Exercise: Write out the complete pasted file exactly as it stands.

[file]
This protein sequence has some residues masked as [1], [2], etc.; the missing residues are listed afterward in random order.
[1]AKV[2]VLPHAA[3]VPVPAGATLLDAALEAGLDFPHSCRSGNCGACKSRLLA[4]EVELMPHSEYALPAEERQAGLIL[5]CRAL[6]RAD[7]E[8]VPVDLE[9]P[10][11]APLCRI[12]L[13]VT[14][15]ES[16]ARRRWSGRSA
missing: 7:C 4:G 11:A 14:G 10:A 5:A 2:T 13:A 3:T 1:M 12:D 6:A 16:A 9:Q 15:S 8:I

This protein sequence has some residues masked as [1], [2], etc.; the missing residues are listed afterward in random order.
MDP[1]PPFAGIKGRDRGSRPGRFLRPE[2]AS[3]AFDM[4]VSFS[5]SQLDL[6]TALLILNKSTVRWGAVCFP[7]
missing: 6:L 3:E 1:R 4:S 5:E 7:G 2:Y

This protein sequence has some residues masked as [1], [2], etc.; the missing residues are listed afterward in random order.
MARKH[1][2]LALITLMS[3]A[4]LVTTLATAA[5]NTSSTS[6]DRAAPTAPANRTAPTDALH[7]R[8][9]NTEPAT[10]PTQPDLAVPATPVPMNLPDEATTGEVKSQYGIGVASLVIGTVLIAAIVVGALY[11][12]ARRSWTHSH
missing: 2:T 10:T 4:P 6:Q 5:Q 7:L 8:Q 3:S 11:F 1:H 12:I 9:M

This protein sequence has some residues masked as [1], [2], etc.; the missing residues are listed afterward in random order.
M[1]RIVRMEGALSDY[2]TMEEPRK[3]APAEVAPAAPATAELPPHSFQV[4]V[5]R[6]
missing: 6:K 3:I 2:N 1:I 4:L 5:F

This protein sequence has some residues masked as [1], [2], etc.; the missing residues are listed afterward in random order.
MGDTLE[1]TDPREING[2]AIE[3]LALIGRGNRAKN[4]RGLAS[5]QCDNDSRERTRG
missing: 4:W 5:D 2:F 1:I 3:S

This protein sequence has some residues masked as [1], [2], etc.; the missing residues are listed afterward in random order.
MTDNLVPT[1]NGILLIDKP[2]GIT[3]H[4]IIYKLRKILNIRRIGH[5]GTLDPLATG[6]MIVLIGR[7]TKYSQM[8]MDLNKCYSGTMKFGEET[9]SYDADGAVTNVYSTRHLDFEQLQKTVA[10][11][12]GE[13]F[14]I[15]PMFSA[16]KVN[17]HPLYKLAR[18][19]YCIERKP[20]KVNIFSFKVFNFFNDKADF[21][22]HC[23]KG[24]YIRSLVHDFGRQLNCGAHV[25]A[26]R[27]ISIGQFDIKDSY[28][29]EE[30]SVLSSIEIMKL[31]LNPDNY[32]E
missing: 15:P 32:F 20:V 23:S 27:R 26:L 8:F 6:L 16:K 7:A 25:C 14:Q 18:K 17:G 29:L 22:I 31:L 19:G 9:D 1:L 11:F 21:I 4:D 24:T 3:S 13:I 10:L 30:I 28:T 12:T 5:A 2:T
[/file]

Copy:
This protein sequence has some residues masked as [1], [2], etc.; the missing residues are listed afterward in random order.
[1]AKV[2]VLPHAA[3]VPVPAGATLLDAALEAGLDFPHSCRSGNCGACKSRLLA[4]EVELMPHSEYALPAEERQAGLIL[5]CRAL[6]RAD[7]E[8]VPVDLE[9]P[10][11]APLCRI[12]L[13]VT[14][15]ES[16]ARRRWSGRSA
missing: 7:C 4:G 11:A 14:G 10:A 5:A 2:T 13:A 3:T 1:M 12:D 6:A 16:A 9:Q 15:S 8:I

This protein sequence has some residues masked as [1], [2], etc.; the missing residues are listed afterward in random order.
MDP[1]PPFAGIKGRDRGSRPGRFLRPE[2]AS[3]AFDM[4]VSFS[5]SQLDL[6]TALLILNKSTVRWGAVCFP[7]
missing: 6:L 3:E 1:R 4:S 5:E 7:G 2:Y

This protein sequence has some residues masked as [1], [2], etc.; the missing residues are listed afterward in random order.
MARKH[1][2]LALITLMS[3]A[4]LVTTLATAA[5]NTSSTS[6]DRAAPTAPANRTAPTDALH[7]R[8][9]NTEPAT[10]PTQPDLAVPATPVPMNLPDEATTGEVKSQYGIGVASLVIGTVLIAAIVVGALY[11][12]ARRSWTHSH
missing: 2:T 10:T 4:P 6:Q 5:Q 7:L 8:Q 3:S 11:F 1:H 12:I 9:M

This protein sequence has some residues masked as [1], [2], etc.; the missing residues are listed afterward in random order.
M[1]RIVRMEGALSDY[2]TMEEPRK[3]APAEVAPAAPATAELPPHSFQV[4]V[5]R[6]
missing: 6:K 3:I 2:N 1:I 4:L 5:F

This protein sequence has some residues masked as [1], [2], etc.; the missing residues are listed afterward in random order.
MGDTLE[1]TDPREING[2]AIE[3]LALIGRGNRAKN[4]RGLAS[5]QCDNDSRERTRG
missing: 4:W 5:D 2:F 1:I 3:S

This protein sequence has some residues masked as [1], [2], etc.; the missing residues are listed afterward in random order.
MTDNLVPT[1]NGILLIDKP[2]GIT[3]H[4]IIYKLRKILNIRRIGH[5]GTLDPLATG[6]MIVLIGR[7]TKYSQM[8]MDLNKCYSGTMKFGEET[9]SYDADGAVTNVYSTRHLDFEQLQKTVA[10][11][12]GE[13]F[14]I[15]PMFSA[16]KVN[17]HPLYKLAR[18][19]YCIERKP[20]KVNIFSFKVFNFFNDKADF[21][22]HC[23]KG[24]YIRSLVHDFGRQLNCGAHV[25]A[26]R[27]ISIGQFDIKDSY[28][29]EE[30]SVLSSIEIMKL[31]LNPDNY[32]E
missing: 15:P 32:F 20:V 23:S 27:R 26:L 8:F 6:L 16:K 7:A 25:C 14:Q 18:K 17:G 29:L 22:I 31:L 19:G 9:D 1:L 11:F 21:I 4:D 24:T 3:S 13:I 10:L 30:I 28:T 12:T 5:A 2:T